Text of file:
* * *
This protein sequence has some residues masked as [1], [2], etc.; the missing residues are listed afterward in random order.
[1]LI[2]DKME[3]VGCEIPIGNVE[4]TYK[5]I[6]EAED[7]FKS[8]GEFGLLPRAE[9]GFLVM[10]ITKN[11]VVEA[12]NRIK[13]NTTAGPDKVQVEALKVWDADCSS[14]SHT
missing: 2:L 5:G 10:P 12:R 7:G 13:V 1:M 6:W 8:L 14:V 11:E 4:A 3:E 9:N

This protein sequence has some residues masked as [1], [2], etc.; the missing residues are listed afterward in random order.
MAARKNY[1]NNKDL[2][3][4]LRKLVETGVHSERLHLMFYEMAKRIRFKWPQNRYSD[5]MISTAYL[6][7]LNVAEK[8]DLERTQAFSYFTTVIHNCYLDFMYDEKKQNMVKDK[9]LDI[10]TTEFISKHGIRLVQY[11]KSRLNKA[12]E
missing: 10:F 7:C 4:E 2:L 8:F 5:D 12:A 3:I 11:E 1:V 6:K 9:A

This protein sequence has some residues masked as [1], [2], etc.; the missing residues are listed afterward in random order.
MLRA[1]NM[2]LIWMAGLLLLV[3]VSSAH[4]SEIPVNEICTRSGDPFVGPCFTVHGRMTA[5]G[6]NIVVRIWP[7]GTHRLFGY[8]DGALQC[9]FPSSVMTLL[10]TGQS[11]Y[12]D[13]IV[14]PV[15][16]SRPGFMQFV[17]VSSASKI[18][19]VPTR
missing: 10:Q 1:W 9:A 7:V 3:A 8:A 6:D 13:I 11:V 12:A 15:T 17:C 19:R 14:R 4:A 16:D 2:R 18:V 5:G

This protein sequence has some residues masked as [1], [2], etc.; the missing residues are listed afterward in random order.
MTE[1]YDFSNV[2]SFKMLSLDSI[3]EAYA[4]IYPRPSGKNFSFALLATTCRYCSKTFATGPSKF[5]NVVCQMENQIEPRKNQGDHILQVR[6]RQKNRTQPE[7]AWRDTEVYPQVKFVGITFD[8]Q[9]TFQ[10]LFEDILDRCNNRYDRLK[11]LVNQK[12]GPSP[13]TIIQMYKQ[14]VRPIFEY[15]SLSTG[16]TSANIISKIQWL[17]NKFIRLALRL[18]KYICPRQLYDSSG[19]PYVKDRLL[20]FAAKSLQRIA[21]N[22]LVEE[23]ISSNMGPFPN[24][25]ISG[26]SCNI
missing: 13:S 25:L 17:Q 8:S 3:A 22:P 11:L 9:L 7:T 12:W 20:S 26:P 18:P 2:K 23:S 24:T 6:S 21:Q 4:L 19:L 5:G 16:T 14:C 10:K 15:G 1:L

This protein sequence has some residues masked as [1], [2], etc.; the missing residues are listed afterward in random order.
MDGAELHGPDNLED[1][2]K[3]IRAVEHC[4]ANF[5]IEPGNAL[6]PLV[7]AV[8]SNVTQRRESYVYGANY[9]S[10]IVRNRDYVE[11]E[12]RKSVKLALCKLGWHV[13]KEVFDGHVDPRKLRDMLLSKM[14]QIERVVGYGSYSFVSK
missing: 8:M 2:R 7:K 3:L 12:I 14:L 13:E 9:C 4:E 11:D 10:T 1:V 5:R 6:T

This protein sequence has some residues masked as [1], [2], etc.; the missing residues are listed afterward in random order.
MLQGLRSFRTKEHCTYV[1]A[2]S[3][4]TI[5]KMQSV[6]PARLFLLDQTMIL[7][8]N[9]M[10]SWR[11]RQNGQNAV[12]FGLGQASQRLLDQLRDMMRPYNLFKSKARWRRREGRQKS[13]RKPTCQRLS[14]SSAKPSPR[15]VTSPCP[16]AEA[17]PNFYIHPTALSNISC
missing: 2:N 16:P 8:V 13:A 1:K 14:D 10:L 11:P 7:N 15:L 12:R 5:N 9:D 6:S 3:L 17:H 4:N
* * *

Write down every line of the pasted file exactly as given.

This protein sequence has some residues masked as [1], [2], etc.; the missing residues are listed afterward in random order.
[1]LI[2]DKME[3]VGCEIPIGNVE[4]TYK[5]I[6]EAED[7]FKS[8]GEFGLLPRAE[9]GFLVM[10]ITKN[11]VVEA[12]NRIK[13]NTTAGPDKVQVEALKVWDADCSS[14]SHT
missing: 2:L 5:G 10:P 12:R 7:G 13:V 1:M 6:W 8:L 14:V 11:E 4:A 3:E 9:N

This protein sequence has some residues masked as [1], [2], etc.; the missing residues are listed afterward in random order.
MAARKNY[1]NNKDL[2][3][4]LRKLVETGVHSERLHLMFYEMAKRIRFKWPQNRYSD[5]MISTAYL[6][7]LNVAEK[8]DLERTQAFSYFTTVIHNCYLDFMYDEKKQNMVKDK[9]LDI[10]TTEFISKHGIRLVQY[11]KSRLNKA[12]E
missing: 10:F 7:C 4:E 2:L 8:F 5:D 12:A 3:I 11:E 1:V 6:K 9:A

This protein sequence has some residues masked as [1], [2], etc.; the missing residues are listed afterward in random order.
MLRA[1]NM[2]LIWMAGLLLLV[3]VSSAH[4]SEIPVNEICTRSGDPFVGPCFTVHGRMTA[5]G[6]NIVVRIWP[7]GTHRLFGY[8]DGALQC[9]FPSSVMTLL[10]TGQS[11]Y[12]D[13]IV[14]PV[15][16]SRPGFMQFV[17]VSSASKI[18][19]VPTR
missing: 10:Q 1:W 9:A 7:V 3:A 8:A 6:D 13:I 11:V 12:A 15:T 17:C 19:R 14:R 4:A 16:D 2:R 18:V 5:G

This protein sequence has some residues masked as [1], [2], etc.; the missing residues are listed afterward in random order.
MTE[1]YDFSNV[2]SFKMLSLDSI[3]EAYA[4]IYPRPSGKNFSFALLATTCRYCSKTFATGPSKF[5]NVVCQMENQIEPRKNQGDHILQVR[6]RQKNRTQPE[7]AWRDTEVYPQVKFVGITFD[8]Q[9]TFQ[10]LFEDILDRCNNRYDRLK[11]LVNQK[12]GPSP[13]TIIQMYKQ[14]VRPIFEY[15]SLSTG[16]TSANIISKIQWL[17]NKFIRLALRL[18]KYICPRQLYDSSG[19]PYVKDRLL[20]FAAKSLQRIA[21]N[22]LVEE[23]ISSNMGPFPN[24][25]ISG[26]SCNI
missing: 13:S 25:L 17:Q 8:S 3:A 22:P 11:L 9:L 7:T 12:W 20:S 26:P 18:P 2:K 23:S 24:T 6:S 21:Q 4:L 19:L 5:G 16:T 14:C 10:K 15:G 1:L

This protein sequence has some residues masked as [1], [2], etc.; the missing residues are listed afterward in random order.
MDGAELHGPDNLED[1][2]K[3]IRAVEHC[4]ANF[5]IEPGNAL[6]PLV[7]AV[8]SNVTQRRESYVYGANY[9]S[10]IVRNRDYVE[11]E[12]RKSVKLALCKLGWHV[13]KEVFDGHVDPRKLRDMLLSKM[14]QIERVVGYGSYSFVSK
missing: 8:M 2:R 7:K 3:L 12:I 14:L 13:E 9:C 4:E 11:D 10:T 1:V 5:R 6:T

This protein sequence has some residues masked as [1], [2], etc.; the missing residues are listed afterward in random order.
MLQGLRSFRTKEHCTYV[1]A[2]S[3][4]TI[5]KMQSV[6]PARLFLLDQTMIL[7][8]N[9]M[10]SWR[11]RQNGQNAV[12]FGLGQASQRLLDQLRDMMRPYNLFKSKARWRRREGRQKS[13]RKPTCQRLS[14]SSAKPSPR[15]VTSPCP[16]AEA[17]PNFYIHPTALSNISC
missing: 2:N 16:P 8:V 13:A 1:K 14:D 10:L 11:P 7:N 15:L 12:R 5:N 9:D 6:S 3:L 17:H 4:N